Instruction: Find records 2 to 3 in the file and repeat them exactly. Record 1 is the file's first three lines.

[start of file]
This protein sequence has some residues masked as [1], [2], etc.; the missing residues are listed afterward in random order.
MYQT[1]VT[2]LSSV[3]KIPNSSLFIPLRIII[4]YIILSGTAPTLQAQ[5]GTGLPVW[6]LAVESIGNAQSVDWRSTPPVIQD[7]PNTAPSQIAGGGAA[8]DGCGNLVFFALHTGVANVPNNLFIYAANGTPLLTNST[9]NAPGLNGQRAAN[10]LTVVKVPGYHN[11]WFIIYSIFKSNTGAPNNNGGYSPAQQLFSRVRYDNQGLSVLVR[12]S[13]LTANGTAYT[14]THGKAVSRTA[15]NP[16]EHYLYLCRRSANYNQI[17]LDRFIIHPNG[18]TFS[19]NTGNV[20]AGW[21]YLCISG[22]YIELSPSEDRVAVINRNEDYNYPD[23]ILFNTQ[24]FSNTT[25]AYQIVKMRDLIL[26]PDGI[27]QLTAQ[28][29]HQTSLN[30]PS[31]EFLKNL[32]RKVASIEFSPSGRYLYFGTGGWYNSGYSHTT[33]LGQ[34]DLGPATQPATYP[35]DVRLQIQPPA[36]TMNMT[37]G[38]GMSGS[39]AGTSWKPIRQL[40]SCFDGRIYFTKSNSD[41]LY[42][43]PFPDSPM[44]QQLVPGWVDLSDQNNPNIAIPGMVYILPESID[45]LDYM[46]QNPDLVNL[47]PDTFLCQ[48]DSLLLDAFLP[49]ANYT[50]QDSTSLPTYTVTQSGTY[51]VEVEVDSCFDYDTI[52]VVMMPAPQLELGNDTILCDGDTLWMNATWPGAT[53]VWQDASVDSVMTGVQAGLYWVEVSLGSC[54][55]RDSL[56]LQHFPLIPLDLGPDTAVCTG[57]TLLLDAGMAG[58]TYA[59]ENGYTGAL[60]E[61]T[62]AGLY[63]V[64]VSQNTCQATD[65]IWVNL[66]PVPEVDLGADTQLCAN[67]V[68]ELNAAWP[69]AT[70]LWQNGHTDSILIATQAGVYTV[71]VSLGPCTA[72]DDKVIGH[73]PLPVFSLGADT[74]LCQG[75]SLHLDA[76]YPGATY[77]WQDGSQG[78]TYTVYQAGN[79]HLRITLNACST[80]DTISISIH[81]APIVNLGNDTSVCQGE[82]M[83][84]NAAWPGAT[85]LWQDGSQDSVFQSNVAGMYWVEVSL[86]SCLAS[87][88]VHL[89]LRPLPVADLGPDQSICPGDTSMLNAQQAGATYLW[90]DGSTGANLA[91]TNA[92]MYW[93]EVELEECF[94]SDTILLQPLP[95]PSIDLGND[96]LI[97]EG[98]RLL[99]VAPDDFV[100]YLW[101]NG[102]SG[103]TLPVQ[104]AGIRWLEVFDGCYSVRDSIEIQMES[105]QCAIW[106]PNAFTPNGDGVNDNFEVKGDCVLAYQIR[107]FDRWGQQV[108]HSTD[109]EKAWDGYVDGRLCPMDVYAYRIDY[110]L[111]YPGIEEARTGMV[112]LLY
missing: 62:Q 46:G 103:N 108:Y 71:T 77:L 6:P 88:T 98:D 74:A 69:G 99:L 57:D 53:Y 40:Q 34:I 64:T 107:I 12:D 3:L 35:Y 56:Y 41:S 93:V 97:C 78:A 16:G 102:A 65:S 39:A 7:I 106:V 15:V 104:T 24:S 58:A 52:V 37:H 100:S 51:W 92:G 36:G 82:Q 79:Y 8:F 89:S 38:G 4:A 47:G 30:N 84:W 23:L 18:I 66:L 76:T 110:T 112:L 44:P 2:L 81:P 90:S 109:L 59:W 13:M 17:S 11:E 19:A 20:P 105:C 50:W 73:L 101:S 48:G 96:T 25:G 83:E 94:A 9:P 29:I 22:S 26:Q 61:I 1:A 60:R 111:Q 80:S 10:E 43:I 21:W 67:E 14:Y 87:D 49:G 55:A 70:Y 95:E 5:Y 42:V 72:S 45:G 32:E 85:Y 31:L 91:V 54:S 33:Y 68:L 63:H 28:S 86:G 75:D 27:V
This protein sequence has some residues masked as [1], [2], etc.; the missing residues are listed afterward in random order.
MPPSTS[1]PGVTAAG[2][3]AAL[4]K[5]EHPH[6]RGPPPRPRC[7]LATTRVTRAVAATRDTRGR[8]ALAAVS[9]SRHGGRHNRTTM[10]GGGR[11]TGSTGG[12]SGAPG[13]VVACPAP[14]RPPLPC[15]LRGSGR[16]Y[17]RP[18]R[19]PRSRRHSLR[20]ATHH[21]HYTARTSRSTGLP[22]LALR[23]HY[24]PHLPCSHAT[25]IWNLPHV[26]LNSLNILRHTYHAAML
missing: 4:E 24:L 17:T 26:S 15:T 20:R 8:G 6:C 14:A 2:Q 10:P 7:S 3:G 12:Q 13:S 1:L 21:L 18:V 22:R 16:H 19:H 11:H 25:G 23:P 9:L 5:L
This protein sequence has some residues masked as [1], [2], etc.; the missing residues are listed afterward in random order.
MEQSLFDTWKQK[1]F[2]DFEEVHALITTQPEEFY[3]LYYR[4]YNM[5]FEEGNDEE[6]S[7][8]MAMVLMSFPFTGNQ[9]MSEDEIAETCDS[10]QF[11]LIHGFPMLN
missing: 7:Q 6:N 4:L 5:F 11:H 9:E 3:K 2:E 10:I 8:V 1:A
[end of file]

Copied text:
This protein sequence has some residues masked as [1], [2], etc.; the missing residues are listed afterward in random order.
MPPSTS[1]PGVTAAG[2][3]AAL[4]K[5]EHPH[6]RGPPPRPRC[7]LATTRVTRAVAATRDTRGR[8]ALAAVS[9]SRHGGRHNRTTM[10]GGGR[11]TGSTGG[12]SGAPG[13]VVACPAP[14]RPPLPC[15]LRGSGR[16]Y[17]RP[18]R[19]PRSRRHSLR[20]ATHH[21]HYTARTSRSTGLP[22]LALR[23]HY[24]PHLPCSHAT[25]IWNLPHV[26]LNSLNILRHTYHAAML
missing: 4:E 24:L 17:T 26:S 15:T 20:R 8:G 6:C 14:A 2:Q 10:P 7:S 3:G 12:Q 13:S 1:L 21:L 18:V 22:R 16:H 19:H 11:H 25:G 23:P 9:L 5:L
This protein sequence has some residues masked as [1], [2], etc.; the missing residues are listed afterward in random order.
MEQSLFDTWKQK[1]F[2]DFEEVHALITTQPEEFY[3]LYYR[4]YNM[5]FEEGNDEE[6]S[7][8]MAMVLMSFPFTGNQ[9]MSEDEIAETCDS[10]QF[11]LIHGFPMLN
missing: 7:Q 6:N 4:L 5:F 11:H 9:E 3:K 2:E 10:I 8:V 1:A